Whenever I took Tiffany to the insect zoo she would run to the glass case housing the tobacco worms, stand on tiptoes, and look through the foliage to count as many caterpillars as she could. She always reminded me of Alice in Wonderland who “stretched herself up on tiptoe and peeped over the edge of the mushroom, and her eyes immediately met those of a large blue caterpillar.” The caterpillar and Alice looked at one another in silence for some time. That is where the similarity ends. Alice’s caterpillar can talk, and Alice, not knowing quite what to make of the whole thing, ends up insulting him:

“’Well, I should like to be a little larger, Sir, if you wouldn’t mind,’ said Alice: ‘three inches is such a wretched height to be.’

‘It is a very good height indeed!’ said the caterpillar angrily, rearing itself up as it spoke (it was exactly three inches high.).”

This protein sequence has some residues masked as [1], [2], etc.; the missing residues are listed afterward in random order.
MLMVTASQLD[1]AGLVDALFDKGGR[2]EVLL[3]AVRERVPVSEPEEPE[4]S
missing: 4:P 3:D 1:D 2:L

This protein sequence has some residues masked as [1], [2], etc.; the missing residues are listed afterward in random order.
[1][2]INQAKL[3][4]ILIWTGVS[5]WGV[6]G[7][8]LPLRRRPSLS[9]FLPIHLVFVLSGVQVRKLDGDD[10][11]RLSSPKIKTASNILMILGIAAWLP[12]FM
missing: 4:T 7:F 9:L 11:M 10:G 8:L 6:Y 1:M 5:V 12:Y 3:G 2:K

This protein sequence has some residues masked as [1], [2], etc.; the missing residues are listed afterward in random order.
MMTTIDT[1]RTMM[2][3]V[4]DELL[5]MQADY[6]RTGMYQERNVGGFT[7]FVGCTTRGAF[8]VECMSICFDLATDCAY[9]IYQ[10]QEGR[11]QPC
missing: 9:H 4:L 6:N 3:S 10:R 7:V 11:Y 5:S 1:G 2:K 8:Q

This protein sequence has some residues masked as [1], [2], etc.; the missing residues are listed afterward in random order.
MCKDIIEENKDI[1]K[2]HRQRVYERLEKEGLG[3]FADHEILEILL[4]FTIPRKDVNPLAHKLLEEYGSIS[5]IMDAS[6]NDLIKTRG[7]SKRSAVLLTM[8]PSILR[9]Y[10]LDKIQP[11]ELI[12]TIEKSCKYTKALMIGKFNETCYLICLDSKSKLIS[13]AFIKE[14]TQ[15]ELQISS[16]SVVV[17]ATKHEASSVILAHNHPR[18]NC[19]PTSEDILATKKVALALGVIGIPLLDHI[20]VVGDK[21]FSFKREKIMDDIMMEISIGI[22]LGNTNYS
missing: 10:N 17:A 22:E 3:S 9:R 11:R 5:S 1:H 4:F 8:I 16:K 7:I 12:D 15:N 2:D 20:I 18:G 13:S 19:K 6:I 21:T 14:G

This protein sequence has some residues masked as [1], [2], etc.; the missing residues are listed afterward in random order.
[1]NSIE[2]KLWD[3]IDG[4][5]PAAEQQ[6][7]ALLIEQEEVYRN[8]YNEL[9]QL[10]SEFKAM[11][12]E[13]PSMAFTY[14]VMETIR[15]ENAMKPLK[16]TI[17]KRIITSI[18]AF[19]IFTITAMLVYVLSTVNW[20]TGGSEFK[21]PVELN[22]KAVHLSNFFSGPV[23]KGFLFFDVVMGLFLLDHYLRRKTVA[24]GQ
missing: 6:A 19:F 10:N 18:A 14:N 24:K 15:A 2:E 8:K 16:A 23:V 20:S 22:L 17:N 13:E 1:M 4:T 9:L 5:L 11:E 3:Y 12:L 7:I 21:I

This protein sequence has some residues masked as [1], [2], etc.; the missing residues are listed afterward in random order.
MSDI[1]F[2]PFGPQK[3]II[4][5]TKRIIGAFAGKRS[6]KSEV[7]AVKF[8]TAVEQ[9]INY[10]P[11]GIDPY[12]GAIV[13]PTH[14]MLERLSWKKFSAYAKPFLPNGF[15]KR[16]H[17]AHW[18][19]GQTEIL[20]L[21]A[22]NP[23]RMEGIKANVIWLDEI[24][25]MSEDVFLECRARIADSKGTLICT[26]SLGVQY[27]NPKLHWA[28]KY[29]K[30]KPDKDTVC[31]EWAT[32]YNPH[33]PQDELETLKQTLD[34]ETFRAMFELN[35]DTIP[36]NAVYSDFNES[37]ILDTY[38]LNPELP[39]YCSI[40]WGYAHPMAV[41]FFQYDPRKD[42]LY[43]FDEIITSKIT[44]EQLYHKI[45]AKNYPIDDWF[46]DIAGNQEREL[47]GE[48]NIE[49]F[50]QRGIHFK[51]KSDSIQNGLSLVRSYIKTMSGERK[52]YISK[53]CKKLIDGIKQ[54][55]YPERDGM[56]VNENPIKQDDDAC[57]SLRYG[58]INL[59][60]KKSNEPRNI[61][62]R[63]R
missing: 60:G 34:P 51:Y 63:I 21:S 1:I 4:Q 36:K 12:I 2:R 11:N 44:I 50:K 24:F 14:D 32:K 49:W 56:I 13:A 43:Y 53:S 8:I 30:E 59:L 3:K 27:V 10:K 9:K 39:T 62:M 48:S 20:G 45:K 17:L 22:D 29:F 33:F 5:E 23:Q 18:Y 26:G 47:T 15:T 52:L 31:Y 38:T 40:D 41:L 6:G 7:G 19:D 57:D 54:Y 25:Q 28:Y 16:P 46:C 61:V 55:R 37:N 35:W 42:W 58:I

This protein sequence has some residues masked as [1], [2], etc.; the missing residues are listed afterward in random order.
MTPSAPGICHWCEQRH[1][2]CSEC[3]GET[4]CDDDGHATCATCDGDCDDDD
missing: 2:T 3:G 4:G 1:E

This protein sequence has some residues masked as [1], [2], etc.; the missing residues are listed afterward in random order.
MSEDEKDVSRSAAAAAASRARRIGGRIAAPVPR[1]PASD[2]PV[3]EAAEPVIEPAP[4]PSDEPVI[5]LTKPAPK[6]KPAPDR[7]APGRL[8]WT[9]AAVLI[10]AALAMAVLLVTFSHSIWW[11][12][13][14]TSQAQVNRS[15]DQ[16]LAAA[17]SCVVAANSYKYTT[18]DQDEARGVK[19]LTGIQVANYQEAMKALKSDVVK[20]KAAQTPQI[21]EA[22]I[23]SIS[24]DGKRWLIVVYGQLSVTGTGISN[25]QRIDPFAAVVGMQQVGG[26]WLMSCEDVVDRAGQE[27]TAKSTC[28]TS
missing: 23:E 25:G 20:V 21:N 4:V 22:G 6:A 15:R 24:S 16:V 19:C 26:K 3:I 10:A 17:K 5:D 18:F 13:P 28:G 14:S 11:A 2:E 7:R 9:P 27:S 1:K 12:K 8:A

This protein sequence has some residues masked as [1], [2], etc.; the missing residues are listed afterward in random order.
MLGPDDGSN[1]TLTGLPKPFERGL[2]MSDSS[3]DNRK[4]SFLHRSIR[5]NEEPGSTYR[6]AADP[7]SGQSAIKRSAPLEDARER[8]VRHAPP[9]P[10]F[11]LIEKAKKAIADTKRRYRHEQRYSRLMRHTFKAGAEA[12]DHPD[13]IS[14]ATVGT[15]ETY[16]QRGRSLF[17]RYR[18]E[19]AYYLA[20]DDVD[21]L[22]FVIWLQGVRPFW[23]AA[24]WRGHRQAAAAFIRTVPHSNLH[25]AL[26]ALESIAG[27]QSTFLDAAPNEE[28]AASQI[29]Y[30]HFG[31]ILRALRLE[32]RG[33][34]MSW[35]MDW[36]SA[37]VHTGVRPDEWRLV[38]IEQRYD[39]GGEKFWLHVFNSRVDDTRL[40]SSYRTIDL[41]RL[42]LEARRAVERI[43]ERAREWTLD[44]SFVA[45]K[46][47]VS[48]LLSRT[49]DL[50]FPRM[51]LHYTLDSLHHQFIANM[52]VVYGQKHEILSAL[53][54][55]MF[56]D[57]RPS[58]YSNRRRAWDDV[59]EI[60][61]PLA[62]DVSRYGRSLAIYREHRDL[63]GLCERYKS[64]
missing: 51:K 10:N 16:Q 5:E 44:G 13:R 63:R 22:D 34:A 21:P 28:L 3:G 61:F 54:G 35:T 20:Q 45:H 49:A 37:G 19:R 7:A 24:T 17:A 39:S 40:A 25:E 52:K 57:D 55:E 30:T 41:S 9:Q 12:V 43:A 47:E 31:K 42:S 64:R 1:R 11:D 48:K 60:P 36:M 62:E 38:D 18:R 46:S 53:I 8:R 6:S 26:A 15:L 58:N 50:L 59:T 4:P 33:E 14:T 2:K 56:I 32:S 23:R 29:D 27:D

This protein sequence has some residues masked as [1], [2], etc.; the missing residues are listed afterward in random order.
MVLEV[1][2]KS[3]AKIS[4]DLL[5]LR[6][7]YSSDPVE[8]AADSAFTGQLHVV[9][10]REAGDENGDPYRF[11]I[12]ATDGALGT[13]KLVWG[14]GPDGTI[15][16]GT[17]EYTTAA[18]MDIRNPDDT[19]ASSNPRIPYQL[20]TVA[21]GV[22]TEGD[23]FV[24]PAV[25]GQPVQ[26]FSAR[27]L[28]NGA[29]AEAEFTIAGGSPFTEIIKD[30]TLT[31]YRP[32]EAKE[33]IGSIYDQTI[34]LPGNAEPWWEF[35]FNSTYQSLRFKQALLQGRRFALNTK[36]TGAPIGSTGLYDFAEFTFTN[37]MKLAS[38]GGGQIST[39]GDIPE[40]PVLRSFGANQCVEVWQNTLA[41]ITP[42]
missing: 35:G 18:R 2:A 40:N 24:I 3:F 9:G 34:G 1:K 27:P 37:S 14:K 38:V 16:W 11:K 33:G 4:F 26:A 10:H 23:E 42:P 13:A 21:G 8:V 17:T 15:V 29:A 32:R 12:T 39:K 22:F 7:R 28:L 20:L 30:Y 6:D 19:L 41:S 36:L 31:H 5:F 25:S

Ouch! Not a good way to win friends. Perhaps I like Alice’s story because it reminds me of Saturdays on the National Mall when Tiffany wasn’t the only one that was younger. Now like Alice she could rightly say: “You are old father William … and your hair has become very white.” But perhaps there is another reason. Lewis Carroll wrote of this encounter for us, for those of us who once having given flight to the thoughtless and inconsiderate remark, net in hand, try desperately and unsuccessfully to capture it and put it back in the box. The Lord’s brother, James, writes: “All kinds of animals, birds, reptiles and creatures of the sea are being tamed and have been tamed by man, but no man can tame the tongue. It is a restless evil, full of deadly poison.”